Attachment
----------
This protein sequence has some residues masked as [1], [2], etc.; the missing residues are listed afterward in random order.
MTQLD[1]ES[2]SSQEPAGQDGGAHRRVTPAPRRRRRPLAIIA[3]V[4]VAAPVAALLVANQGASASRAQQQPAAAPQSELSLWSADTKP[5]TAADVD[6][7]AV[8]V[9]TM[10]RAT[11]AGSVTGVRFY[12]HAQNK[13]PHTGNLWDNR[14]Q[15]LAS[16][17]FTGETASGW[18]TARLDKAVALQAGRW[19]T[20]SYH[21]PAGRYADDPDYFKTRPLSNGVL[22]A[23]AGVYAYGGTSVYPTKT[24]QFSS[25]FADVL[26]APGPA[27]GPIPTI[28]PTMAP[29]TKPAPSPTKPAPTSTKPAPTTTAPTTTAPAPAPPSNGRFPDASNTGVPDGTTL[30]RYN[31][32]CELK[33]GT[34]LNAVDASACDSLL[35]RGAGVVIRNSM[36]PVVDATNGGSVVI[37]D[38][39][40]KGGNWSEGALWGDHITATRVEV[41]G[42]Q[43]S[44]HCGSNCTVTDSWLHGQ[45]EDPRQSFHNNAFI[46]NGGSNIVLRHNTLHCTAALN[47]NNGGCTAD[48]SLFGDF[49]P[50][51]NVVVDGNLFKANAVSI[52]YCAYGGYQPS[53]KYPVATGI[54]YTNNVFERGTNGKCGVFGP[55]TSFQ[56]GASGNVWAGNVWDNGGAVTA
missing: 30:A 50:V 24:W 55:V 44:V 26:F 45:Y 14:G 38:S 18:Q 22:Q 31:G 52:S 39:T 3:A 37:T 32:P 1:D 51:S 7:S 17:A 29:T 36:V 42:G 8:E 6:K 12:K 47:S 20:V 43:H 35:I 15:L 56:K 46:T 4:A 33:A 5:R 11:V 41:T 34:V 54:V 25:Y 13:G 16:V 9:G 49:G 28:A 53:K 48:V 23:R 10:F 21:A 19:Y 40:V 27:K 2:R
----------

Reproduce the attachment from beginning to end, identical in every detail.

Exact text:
This protein sequence has some residues masked as [1], [2], etc.; the missing residues are listed afterward in random order.
MTQLD[1]ES[2]SSQEPAGQDGGAHRRVTPAPRRRRRPLAIIA[3]V[4]VAAPVAALLVANQGASASRAQQQPAAAPQSELSLWSADTKP[5]TAADVD[6][7]AV[8]V[9]TM[10]RAT[11]AGSVTGVRFY[12]HAQNK[13]PHTGNLWDNR[14]Q[15]LAS[16][17]FTGETASGW[18]TARLDKAVALQAGRW[19]T[20]SYH[21]PAGRYADDPDYFKTRPLSNGVL[22]A[23]AGVYAYGGTSVYPTKT[24]QFSS[25]FADVL[26]APGPA[27]GPIPTI[28]PTMAP[29]TKPAPSPTKPAPTSTKPAPTTTAPTTTAPAPAPPSNGRFPDASNTGVPDGTTL[30]RYN[31][32]CELK[33]GT[34]LNAVDASACDSLL[35]RGAGVVIRNSM[36]PVVDATNGGSVVI[37]D[38][39][40]KGGNWSEGALWGDHITATRVEV[41]G[42]Q[43]S[44]HCGSNCTVTDSWLHGQ[45]EDPRQSFHNNAFI[46]NGGSNIVLRHNTLHCTAALN[47]NNGGCTAD[48]SLFGDF[49]P[50][51]NVVVDGNLFKANAVSI[52]YCAYGGYQPS[53]KYPVATGI[54]YTNNVFERGTNGKCGVFGP[55]TSFQ[56]GASGNVWAGNVWDNGGAVTA
missing: 30:A 50:V 24:W 55:V 44:V 26:F 45:Y 14:G 38:S 18:Q 22:Q 31:G 52:S 39:T 3:A 37:T 32:P 1:D 51:S 7:S 17:A 29:T 36:V 42:G 8:E 6:K 12:K 47:S 20:V 43:H 35:I 15:L 56:K 46:T 4:A 33:A 5:R 11:V 41:T 34:V 54:V 25:Y 13:G 16:V 9:G 49:G 28:A 53:K 48:V 23:R 10:F 21:A 19:Y 40:V 27:K 2:R